Evangelicalism or Christianism?

FlagsI shudder whenever I hear someone I know use the word “evangelical” to describe themselves or their church. The word has been used to describe the Churches of Christ, it’s been used to describe Central, and it’s been used to describe the partnership between the four downtown churches here in Amarillo.

But it’s not a religious term anymore. It’s not even a Christian term anymore. It hasn’t been for a while. It’s been misused and re-defined and hijacked by the politicians and the media in the United States for so long now that it’s become a purely secular word. I refuse to use the term to describe myself or any branch of God’s Church. Last week I regrettably took a phone call from a pollster who promised a three minute questionnaire who badgered me into labeling Central either “evangelical” or “mainstream.” I told him over and over that we reject both labels.

For the past several years it’s been clear to me that the word “evangelical” actually means Christians who want to use the cause of Christ to validate their own un-Christ-like methods to win elections and change laws and force their values and beliefs on others. Using the term “evangelical” ties you and me and your church to the politics of the groups who use fear and force and ugly language to get their way.

I’ve had a difficult time articulating this in a concise way (those of you who read or listen to me regularly might say that particular problem is not limited to this topic). But last week a good friend of mine forwarded me an article written by Skye Jethani that does it very well.

Skye reminds us that in 1989 David Bebbington identified four characteristics that defined evangelicalism:

Biblicalism: a high regard for the Bible
Crucicentrism: a focus on the atonement of Christ through the cross
Conversionism: a commitment to proclaiming the gospel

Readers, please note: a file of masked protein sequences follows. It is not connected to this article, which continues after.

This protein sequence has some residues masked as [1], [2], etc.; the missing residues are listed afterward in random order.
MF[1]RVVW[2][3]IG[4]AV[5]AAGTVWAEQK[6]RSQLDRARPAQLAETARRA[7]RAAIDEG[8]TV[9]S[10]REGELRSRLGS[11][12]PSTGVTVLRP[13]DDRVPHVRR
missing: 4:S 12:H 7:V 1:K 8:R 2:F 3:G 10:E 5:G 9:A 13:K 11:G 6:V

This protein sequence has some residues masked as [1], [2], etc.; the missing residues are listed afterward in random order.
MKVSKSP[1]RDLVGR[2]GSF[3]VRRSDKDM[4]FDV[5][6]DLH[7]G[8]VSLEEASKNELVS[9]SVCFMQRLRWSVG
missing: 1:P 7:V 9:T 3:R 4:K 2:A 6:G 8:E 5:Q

Activism: a belief that the gospel should change one’s life and the world

That sounds right. That sounds like me. It sounds like my church and probably you and your church, too. But, wait. A majority of African Americans are “evangelicals.” They believe and practice everything that represents the true definition. But because African Americans vote heavily for Democratic candidates, the media will not refer to them as “evangelicals.” The term is purely political now. “Evangelical” means Republican. “Evangelical” means guns and lower taxes and immigration reform and repealing Obamacare.

There are lots of reasons this matters so much. But one of the reasons summarized by Jethani — this reason is discussed at length in every “unchristian” and “You Lost Me” type of book that’s been written in the past fifteen years — is that our young people now identify traditional Christianity with right wing American politics. Young people are not leaving the Church because they reject Christ Jesus as Lord, they’re leaving the Church because they reject the angry politics that seem to go along with it. Jethani rightly notes that “those raised in the evangelical tradition under the age of 40 have no experience of Christianity apart from conservative Republican politics.” Millennials, a couple of generations younger than me, now associate “evangelical” with Donald Trump, Ted Cruz, Sarah Palin, and the NRA.